Listening well is a crucial skill for building a strong relationship with your child. When a parent gives a child focused and undivided attention when he/she is talking, it makes that child feel valued and understood. All children crave this kind of attentive listening. It’s serious parent-child bonding time!
Listening well can be a difficult thing for busy parents to do. Children often want to talk at inopportune moments - like when we’re in the middle of cooking dinner or changing the baby’s diaper. If our hands are free, our minds may not be. We are frequently preoccupied with work/relationship issues, household logistics, and the big picture of life. And let’s be really honest here - some children talk incessantly; making it feel that it’s necessary to tune their chatter out just to survive. They even write children’s books about this phenomenon.
Take heart, dear parents. You can become a good listener without completely jettisoning your to-do list or watching your sanity float out the window. Here are some tips to light the way.
Face your barriers
Listening well to children (and others) is challenging because the things going on inside of us can get in the way. To be a good listener, you have to suspend your agenda. It means not mentally rehearsing what you are going to say while your child is talking. It means withholding judgement (so hard!) about what is being said in order to FULLY UNDERSTAND first. It involves steering clear of placating (you’re fine, everything’s going to be okay) or advice giving tendencies (what you need to do is…) so common in our parenting toolbox. We are prone to repeat the conversational patterns our parents modeled for us whether we are consciously doing so or not. What did your home life teach you (or not teach you) about the value of being a good listener? Learn more about listening to your child here: Positive Ways to Talk and Listen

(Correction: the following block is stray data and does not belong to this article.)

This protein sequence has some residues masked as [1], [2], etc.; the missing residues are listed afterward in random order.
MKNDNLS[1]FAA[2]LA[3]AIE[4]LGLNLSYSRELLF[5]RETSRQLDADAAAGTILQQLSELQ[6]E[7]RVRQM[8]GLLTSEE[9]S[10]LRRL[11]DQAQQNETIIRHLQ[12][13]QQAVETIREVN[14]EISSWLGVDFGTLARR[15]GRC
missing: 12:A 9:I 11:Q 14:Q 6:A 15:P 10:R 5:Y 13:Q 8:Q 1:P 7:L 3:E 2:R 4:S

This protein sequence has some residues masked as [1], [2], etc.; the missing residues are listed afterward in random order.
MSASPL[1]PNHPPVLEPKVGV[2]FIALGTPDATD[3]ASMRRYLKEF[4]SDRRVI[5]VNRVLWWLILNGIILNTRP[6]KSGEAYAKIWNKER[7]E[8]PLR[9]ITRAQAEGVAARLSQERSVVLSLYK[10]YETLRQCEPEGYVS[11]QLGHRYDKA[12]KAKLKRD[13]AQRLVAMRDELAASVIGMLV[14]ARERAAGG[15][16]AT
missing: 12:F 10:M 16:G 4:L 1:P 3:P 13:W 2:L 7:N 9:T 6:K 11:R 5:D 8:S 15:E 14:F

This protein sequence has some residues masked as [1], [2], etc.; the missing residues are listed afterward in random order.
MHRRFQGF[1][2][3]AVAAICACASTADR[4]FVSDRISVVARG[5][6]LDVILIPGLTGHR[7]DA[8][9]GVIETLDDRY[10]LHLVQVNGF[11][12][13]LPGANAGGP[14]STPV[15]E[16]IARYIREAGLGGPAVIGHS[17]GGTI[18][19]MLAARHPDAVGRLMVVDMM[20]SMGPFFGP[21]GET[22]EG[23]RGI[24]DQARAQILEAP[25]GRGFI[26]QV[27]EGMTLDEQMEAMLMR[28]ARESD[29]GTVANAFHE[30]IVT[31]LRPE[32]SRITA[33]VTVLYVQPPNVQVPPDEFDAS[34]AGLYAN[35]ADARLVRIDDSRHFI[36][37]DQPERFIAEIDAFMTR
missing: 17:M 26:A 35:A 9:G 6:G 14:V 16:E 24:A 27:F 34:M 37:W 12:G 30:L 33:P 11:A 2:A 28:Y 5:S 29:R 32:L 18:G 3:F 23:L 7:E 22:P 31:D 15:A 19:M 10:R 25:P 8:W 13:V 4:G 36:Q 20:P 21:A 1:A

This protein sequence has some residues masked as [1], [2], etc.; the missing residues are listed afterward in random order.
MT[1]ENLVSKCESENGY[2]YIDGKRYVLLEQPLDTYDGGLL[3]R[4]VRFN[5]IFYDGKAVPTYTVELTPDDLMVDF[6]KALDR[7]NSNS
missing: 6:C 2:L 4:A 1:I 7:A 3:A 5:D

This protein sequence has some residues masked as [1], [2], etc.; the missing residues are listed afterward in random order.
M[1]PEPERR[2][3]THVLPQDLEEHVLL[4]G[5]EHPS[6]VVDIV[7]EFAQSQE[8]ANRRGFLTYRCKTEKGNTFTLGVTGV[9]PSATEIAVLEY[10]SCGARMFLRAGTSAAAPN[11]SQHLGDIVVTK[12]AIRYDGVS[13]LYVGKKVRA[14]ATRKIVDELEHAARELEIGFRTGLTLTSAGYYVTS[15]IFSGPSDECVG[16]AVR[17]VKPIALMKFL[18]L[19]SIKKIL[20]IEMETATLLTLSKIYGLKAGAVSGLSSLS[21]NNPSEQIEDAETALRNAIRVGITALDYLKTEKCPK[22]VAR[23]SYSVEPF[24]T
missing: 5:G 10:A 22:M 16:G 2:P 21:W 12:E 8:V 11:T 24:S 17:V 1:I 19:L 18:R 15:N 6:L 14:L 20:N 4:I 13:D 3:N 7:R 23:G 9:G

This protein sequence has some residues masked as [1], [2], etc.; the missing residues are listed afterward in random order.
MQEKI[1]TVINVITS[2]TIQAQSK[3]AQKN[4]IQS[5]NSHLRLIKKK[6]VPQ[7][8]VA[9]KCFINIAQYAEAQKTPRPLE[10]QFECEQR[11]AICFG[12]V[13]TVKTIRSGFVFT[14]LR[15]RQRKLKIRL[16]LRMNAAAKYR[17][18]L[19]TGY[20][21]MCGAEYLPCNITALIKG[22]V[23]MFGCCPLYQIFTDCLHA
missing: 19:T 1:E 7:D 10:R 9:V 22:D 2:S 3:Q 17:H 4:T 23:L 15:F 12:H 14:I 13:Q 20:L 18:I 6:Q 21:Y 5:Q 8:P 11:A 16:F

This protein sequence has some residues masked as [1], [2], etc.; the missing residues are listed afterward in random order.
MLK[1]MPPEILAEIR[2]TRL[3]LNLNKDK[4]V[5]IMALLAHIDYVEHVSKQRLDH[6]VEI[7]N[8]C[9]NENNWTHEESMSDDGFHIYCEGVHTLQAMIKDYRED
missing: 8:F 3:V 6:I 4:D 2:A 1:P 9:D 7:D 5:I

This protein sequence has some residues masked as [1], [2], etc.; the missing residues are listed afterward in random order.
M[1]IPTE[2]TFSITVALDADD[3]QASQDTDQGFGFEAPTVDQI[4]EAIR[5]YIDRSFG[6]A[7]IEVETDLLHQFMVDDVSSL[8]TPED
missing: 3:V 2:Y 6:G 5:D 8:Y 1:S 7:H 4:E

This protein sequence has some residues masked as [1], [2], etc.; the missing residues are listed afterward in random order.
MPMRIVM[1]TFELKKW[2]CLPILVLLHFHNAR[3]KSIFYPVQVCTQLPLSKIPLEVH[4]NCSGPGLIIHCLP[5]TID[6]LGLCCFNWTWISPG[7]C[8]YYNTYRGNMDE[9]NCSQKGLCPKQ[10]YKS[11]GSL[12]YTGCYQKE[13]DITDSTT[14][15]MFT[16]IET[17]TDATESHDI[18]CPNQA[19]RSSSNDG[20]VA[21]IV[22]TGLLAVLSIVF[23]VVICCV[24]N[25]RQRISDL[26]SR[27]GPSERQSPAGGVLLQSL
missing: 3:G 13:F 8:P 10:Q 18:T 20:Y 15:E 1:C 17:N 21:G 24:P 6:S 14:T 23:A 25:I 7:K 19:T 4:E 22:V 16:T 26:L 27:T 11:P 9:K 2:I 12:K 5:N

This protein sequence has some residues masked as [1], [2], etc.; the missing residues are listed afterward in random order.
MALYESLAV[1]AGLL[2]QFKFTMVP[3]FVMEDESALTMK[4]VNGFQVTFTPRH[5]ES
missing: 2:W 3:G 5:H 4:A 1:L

Make time to listen
While it’s unrealistic to think we can drop everything and give our children undivided attention whenever they want to talk, making time each day to give your child undivided attention is doable and important. It doesn’t have to be a long period of time, maybe 15 - 30 minutes is enough (hint - consider time in the car without devices as one option), but it works best if it is a regular time of attentive listening. Don’t fret it your listening time looks different than what another family is doing. Give yourself permission to carve out time that works best for you and your family. If you plan for purposeful listening-connecting time, and make it a habit, we promise you this: your child will eat it up!
One more thing. Did you know that the Bible teaches us that God is a listening God? How wonderful is that?